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Thread: What thins latex paint?

  1. #1
    Engineer chassis's Avatar
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    Default What thins latex paint?

    Besides water. I have a door jamb to repaint, and don't want a thick buildup of paint, which will make the door hard to shut. I was reading that methy ethyl ketone (MEK) will dissolve in water. I know that water will thin latex paint. Can MEK thin latex paint also? Would like to find something that thins the paint, flashes off (dries) quickly and aids in paint flow.

    For oil paint, I have used boiled linseed oil to thin the paint and improve flow. Wondering if there is something similar for latex paint. Thanks.

  2. #2
    Plumber Cass's Avatar
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    There is a product called Floetrol made by Flood. It will give you a finish similar to spraying. I would try some of that for what your trying to do.

    Here is a link http://www.flood.com/Flood/Products/...aintAdditives/
    Last edited by Cass; 10-01-2006 at 06:21 PM.

  3. #3

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    Why not water? Why does it have to flash off quickly?

    Other things to try (in order of increasing strength): isopropyl alcohol, ethanol, methanol, acetone (similar to MEK).
    (important note: I'm not a pro)

  4. #4
    Retired Defense Industry Engineer jadnashua's Avatar
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    To get a satisfactory result, follow the instructions on the particular paint you are using! It will say on the can somewhere, and if it is an old can and covered up in paint drips, you can probably find out on the manufacturer's website or call them.
    Jim DeBruycker
    Important note - I'm not a pro
    Retired Defense Industry Engineer; Schluter 2.5-day Workshop Completed 2013, 2014

  5. #5

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    I don't understand how one coat of paint is going to cause your door to stick. If it's that tight already, I think you should sand down your door jamb, chisel out your hinge mortises a bit, or just plane the door a little. Don't forget, the next time it gets really humid in SE PA, all the wood will swell and the door will really begin to stick (if it's that tight now).
    Last edited by Verdeboy; 10-02-2006 at 09:42 PM.

  6. #6
    Engineer chassis's Avatar
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    Good points made by all. I just want to do things better, and try to do it like the "pros". I like the boiled linseed oil trick I learned, so was hoping there was a better solution with latex. I thought maybe there was a space age way to do this, but I guess not.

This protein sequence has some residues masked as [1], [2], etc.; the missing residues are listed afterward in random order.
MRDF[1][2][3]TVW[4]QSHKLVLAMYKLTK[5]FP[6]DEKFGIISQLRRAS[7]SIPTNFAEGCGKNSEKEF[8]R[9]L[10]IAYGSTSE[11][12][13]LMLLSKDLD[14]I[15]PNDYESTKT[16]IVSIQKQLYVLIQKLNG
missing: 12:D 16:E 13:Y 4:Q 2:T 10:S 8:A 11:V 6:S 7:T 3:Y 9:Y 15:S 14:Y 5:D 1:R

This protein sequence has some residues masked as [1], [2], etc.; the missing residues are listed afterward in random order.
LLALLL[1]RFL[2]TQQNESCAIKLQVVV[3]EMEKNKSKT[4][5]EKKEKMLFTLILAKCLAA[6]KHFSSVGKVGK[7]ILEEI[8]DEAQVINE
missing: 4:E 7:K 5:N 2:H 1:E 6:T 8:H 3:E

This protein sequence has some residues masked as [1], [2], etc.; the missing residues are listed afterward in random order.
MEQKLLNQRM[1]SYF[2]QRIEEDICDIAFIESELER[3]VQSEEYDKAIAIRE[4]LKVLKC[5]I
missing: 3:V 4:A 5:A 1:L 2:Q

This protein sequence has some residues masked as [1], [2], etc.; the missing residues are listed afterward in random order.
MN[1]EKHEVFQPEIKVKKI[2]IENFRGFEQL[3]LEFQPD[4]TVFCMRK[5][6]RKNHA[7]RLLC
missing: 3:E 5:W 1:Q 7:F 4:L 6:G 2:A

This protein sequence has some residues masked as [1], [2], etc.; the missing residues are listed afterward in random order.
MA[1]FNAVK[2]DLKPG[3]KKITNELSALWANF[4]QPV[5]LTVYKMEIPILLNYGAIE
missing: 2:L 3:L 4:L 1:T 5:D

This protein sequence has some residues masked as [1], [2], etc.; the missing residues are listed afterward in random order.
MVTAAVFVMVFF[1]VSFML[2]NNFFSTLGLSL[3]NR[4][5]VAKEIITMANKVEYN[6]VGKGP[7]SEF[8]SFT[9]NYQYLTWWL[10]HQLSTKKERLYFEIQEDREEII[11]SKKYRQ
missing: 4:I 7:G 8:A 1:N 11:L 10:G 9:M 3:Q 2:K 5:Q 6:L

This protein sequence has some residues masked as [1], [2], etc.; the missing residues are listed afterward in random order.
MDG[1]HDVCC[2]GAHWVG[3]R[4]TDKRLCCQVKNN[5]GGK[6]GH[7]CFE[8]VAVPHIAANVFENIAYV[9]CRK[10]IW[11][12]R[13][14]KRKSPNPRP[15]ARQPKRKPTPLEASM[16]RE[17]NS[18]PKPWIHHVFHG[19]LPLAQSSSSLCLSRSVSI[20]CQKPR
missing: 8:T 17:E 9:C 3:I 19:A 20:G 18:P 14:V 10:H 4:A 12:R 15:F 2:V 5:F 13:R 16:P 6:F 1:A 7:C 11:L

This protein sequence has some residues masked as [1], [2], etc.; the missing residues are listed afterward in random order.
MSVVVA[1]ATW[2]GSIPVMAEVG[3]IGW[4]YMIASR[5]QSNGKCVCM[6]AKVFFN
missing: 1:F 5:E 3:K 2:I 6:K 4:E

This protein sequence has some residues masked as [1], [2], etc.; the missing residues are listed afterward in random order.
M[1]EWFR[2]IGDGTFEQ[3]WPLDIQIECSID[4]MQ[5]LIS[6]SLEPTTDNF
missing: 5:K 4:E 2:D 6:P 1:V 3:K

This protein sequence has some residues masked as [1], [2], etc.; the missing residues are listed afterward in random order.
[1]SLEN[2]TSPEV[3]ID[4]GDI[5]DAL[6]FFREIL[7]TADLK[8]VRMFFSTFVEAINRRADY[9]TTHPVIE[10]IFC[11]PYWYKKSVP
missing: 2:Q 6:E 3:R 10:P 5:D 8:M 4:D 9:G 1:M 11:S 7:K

Verdeboy, I hear you on the humidity thing. I experienced this alot recently, because I am redoing all the door hardware on my front entry. This includes door hinges for both storm (wood) and main doors, as well as lockset, and the other jewelry on the door. This past September has has several wet spells interspersed with very dry weather. I have taken the opportunity to ensure the doors swing freely under all conditions.

    Going back to my initial question, I can certainly sand down a few layers of paint on the jamb, then repaint. But I was looking for the "right" way or "cool" way to do it. A-sanding I will go......

  7. #7
    Plumber jimbo's Avatar
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    You need a certain minimum film thickness for a proper paint job. Any paint is a little thick if brushed, thinner if sprayed. If you thin any paint too much, you will not get coverage. The label for any paint will give the maximum amount of thinning. But if one coat of paint will cause clearance problems, I would suggest the door is not installed correctly.

  8. #8
    Plumber Cass's Avatar
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    If you try the Floetrol you'll like it. Gives a really smooth finish so long as the prep is smooth.

  9. #9
    Moderator & Master Plumber hj's Avatar
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    Default paint

    One of my son's friends worked for a professional painter. They thinned the paint with water to the point that you could still see through the paint when it dried. The more you thin the paint the less pigment that gets applied. It makes a thinner layer, but also defeats the purpose of putting paint on in the first place.

  10. #10
    Plumber Cass's Avatar
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    Quote Originally Posted by hj
    One of my son's friends worked for a professional painter. They thinned the paint with water to the point that you could still see through the paint when it dried. The more you thin the paint the less pigment that gets applied. It makes a thinner layer, but also defeats the purpose of putting paint on in the first place.
    Yes but you are reducing the % of the part that holds it to the surface to the point that it won't adhere right. That is why there is a max amount of water allowed for thinning.

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